I suspect that we\’re going to hear a lot about this:
Paul Volcker, the chairman of President Obama\’s Economic Recovery Advisory Board, stunned a business conference in Sussex yesterday, saying there is \”little evidence innovation in financial markets has had a visible effect on the productivities of the economy\”.
See! See! Even Reagan\’s arch monetarist thinks that financial innovation is not \”socially useful\”.
I also suspect that those who crow about this will be the people who do not add the second thing that he said:
He said he agreed with George Soros, the billionaire investor, who said investment banks must stick to serving clients and \”proprietary trading should be pushed out of investment banks and to hedge funds where they belong\”.
In other words, he\’s not arguing that financial innovation should be constrained, nor that \”socially useful\” is a test of whether people should be allowed to do things.
Rather, that all of this should take place without the implicit (and currently, explicit) guarantees that the investment banks have.
Which of course is a very different thing altogether.
Points will be awarded for sightings of the first being noted without the second.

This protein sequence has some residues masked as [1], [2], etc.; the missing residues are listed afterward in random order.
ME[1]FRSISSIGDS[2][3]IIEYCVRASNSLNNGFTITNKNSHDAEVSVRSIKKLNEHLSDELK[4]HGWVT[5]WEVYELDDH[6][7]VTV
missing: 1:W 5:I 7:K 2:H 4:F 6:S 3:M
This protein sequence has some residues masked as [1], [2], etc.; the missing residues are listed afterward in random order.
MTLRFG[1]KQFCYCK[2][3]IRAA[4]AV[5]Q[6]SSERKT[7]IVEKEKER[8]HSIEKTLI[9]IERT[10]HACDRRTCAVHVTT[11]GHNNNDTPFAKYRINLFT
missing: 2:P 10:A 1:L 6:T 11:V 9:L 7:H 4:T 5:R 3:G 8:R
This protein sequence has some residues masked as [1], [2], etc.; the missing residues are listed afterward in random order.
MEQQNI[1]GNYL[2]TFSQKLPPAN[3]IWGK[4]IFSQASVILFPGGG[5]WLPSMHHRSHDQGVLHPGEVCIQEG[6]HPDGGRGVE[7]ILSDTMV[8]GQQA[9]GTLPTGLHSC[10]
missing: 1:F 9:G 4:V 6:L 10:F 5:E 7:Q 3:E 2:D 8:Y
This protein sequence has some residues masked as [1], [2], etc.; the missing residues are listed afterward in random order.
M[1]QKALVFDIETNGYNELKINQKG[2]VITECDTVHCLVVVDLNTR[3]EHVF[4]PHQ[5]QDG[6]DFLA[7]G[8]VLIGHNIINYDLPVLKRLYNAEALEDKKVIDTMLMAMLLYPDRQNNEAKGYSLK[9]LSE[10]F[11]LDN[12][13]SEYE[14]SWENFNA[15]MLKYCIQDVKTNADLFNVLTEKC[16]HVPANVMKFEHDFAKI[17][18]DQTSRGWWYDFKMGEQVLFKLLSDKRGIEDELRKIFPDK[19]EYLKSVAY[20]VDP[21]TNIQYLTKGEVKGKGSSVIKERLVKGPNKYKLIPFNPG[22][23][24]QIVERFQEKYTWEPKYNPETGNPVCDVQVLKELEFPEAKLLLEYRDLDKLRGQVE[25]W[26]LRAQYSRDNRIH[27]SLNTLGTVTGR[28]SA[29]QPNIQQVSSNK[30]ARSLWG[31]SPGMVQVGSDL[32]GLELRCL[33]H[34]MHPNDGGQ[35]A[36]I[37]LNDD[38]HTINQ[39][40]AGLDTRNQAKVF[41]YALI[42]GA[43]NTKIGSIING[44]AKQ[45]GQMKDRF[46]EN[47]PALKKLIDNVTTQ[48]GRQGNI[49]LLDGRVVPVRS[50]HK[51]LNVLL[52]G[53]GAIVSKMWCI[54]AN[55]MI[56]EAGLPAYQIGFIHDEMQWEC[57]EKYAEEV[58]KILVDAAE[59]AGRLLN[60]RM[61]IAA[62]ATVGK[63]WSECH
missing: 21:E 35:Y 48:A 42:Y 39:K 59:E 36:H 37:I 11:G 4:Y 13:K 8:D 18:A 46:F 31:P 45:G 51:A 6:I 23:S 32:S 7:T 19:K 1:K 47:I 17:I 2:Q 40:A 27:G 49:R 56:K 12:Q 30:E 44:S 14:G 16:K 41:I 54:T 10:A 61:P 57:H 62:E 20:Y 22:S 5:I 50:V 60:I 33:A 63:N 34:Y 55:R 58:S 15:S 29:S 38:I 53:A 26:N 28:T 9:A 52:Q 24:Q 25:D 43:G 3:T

But you must think he’s a crazy, idiotarian (forever consigned to the pile of ‘know nothings about finance’ like Terry Smith) for saying this, don’t you?
““little evidence innovation in financial markets has had a visible effect on the productivities of the economy”
the two are only tenuously related – prop trading by investment banks isn’t exactly an innovation, it’s just insiders taking advantage of their position.
Innovation, being exotic species of securitizations and hedging, insurance instruments are another kettle of ball games. These, it may be argued, just contrived to hide risk and make fees for the issuers, and provide competitive weaponry in the zero-sum battle of (some aspects of) speculation.
I think there is some weight to such arguments.